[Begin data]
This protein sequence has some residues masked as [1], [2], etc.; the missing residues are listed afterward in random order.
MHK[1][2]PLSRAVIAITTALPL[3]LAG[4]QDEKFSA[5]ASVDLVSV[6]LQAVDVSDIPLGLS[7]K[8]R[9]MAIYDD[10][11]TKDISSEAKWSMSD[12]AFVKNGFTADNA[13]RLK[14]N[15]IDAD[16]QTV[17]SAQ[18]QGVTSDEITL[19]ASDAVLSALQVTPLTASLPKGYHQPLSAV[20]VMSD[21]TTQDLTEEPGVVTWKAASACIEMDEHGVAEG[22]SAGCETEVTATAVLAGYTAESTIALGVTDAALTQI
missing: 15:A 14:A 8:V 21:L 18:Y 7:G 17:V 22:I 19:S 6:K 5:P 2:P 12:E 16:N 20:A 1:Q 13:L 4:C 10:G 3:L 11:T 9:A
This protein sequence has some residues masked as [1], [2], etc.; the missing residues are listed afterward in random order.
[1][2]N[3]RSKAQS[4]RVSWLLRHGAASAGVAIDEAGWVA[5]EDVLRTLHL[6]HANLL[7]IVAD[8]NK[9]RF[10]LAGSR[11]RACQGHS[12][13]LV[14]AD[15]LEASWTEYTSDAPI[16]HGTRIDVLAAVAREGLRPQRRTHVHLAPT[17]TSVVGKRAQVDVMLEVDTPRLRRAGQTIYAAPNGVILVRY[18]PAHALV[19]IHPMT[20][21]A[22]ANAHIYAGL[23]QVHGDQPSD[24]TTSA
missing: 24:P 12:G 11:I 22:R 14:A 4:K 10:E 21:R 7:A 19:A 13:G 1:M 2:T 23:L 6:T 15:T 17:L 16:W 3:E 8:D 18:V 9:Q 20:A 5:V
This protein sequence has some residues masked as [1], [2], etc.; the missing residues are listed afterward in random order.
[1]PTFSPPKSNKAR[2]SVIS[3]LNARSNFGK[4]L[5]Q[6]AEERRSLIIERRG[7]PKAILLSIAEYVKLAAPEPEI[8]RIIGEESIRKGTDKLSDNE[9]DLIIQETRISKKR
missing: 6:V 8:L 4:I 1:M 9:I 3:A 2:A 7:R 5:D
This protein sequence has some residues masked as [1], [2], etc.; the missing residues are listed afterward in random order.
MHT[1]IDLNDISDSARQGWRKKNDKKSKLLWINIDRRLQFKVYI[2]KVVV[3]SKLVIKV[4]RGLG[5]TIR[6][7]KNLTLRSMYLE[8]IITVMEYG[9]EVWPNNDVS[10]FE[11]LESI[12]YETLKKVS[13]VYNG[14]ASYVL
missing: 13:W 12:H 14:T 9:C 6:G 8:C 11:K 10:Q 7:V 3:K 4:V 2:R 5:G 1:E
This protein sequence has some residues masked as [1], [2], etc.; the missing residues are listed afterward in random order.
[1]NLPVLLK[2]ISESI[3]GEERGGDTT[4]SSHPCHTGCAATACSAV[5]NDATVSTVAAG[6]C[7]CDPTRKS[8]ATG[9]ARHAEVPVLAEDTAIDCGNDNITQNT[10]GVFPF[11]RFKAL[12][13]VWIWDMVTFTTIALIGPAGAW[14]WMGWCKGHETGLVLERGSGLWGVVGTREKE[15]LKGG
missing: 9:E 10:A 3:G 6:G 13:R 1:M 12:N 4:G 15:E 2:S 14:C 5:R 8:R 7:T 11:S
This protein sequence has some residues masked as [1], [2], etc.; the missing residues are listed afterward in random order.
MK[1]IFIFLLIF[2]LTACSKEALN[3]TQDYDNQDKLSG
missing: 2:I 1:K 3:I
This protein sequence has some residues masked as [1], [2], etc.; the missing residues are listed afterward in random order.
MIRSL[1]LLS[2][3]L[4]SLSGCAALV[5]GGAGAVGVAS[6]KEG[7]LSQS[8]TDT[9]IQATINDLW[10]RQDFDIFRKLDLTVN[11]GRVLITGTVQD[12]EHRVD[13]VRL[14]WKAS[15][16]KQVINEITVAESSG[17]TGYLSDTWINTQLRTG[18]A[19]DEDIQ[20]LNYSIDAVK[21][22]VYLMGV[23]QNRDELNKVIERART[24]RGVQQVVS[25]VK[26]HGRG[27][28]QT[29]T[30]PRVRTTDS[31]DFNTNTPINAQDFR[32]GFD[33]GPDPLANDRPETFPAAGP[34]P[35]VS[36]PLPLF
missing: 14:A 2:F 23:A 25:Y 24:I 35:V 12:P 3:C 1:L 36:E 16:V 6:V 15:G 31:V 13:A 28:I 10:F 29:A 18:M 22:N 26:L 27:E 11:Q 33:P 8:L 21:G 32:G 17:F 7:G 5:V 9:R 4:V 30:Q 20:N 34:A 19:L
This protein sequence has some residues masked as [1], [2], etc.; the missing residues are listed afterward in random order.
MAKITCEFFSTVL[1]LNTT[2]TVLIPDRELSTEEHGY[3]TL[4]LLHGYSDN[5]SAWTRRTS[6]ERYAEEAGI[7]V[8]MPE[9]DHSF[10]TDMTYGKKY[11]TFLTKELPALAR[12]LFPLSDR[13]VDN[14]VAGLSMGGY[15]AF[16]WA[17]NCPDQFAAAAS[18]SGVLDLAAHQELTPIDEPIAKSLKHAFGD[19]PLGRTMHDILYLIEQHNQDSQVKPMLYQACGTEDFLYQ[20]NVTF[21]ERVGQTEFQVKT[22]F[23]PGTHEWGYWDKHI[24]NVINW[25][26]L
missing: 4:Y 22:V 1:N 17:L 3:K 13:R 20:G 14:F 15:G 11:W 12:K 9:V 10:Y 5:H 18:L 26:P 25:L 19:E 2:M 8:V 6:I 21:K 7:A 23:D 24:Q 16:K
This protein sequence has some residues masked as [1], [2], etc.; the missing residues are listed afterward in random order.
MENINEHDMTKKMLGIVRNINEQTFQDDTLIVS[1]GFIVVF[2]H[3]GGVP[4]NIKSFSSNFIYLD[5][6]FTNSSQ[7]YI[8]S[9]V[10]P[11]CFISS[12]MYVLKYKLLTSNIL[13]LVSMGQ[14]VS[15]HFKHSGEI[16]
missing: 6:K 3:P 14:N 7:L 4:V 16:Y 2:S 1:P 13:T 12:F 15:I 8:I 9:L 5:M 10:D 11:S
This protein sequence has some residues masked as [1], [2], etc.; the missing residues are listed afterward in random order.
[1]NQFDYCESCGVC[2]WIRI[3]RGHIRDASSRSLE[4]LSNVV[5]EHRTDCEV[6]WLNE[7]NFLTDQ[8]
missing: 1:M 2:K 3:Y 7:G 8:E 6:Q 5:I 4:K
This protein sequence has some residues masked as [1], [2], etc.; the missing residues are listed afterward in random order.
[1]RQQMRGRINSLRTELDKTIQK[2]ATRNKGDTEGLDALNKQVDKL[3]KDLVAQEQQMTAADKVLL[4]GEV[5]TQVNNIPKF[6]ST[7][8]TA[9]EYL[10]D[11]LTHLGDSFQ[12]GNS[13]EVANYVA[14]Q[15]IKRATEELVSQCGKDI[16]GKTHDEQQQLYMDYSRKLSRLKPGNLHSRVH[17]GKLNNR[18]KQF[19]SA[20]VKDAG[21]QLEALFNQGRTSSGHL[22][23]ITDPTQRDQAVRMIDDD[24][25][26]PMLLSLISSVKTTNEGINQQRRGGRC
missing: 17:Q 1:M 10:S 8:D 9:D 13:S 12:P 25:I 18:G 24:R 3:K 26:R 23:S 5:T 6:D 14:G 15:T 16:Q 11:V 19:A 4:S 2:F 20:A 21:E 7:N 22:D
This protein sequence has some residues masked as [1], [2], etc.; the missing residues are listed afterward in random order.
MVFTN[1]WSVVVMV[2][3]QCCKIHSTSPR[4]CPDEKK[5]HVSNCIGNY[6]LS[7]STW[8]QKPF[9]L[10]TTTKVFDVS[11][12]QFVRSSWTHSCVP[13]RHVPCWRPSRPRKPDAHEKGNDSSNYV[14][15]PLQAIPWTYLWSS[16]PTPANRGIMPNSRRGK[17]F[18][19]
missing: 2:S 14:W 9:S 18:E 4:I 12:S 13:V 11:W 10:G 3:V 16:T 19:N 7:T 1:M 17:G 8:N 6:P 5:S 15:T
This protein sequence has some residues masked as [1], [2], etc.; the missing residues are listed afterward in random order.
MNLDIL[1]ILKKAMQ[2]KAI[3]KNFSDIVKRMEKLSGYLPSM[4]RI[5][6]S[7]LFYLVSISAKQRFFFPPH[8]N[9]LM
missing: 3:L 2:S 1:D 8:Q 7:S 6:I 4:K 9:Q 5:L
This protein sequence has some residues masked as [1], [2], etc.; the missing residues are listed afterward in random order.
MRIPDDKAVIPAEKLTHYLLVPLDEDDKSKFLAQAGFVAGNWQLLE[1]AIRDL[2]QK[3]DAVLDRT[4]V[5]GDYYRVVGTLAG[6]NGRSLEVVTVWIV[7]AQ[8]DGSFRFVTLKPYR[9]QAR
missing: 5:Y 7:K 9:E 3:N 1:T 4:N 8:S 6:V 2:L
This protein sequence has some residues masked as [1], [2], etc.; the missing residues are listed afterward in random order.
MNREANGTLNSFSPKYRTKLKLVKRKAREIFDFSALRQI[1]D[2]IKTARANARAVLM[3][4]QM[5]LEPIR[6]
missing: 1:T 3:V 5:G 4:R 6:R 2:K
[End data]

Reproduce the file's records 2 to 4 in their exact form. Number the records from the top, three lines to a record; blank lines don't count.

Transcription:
This protein sequence has some residues masked as [1], [2], etc.; the missing residues are listed afterward in random order.
[1][2]N[3]RSKAQS[4]RVSWLLRHGAASAGVAIDEAGWVA[5]EDVLRTLHL[6]HANLL[7]IVAD[8]NK[9]RF[10]LAGSR[11]RACQGHS[12][13]LV[14]AD[15]LEASWTEYTSDAPI[16]HGTRIDVLAAVAREGLRPQRRTHVHLAPT[17]TSVVGKRAQVDVMLEVDTPRLRRAGQTIYAAPNGVILVRY[18]PAHALV[19]IHPMT[20][21]A[22]ANAHIYAGL[23]QVHGDQPSD[24]TTSA
missing: 24:P 12:G 11:I 22:R 14:A 4:K 10:E 21:R 7:A 19:A 13:G 1:M 2:T 23:L 6:T 15:T 17:L 16:W 3:E 8:D 18:V 9:Q 20:A 5:V
This protein sequence has some residues masked as [1], [2], etc.; the missing residues are listed afterward in random order.
[1]PTFSPPKSNKAR[2]SVIS[3]LNARSNFGK[4]L[5]Q[6]AEERRSLIIERRG[7]PKAILLSIAEYVKLAAPEPEI[8]RIIGEESIRKGTDKLSDNE[9]DLIIQETRISKKR
missing: 6:V 8:L 4:I 1:M 9:I 3:A 2:A 7:R 5:D
This protein sequence has some residues masked as [1], [2], etc.; the missing residues are listed afterward in random order.
MHT[1]IDLNDISDSARQGWRKKNDKKSKLLWINIDRRLQFKVYI[2]KVVV[3]SKLVIKV[4]RGLG[5]TIR[6][7]KNLTLRSMYLE[8]IITVMEYG[9]EVWPNNDVS[10]FE[11]LESI[12]YETLKKVS[13]VYNG[14]ASYVL
missing: 13:W 12:H 14:T 9:C 6:G 8:C 11:K 10:Q 7:V 3:K 4:V 2:R 5:G 1:E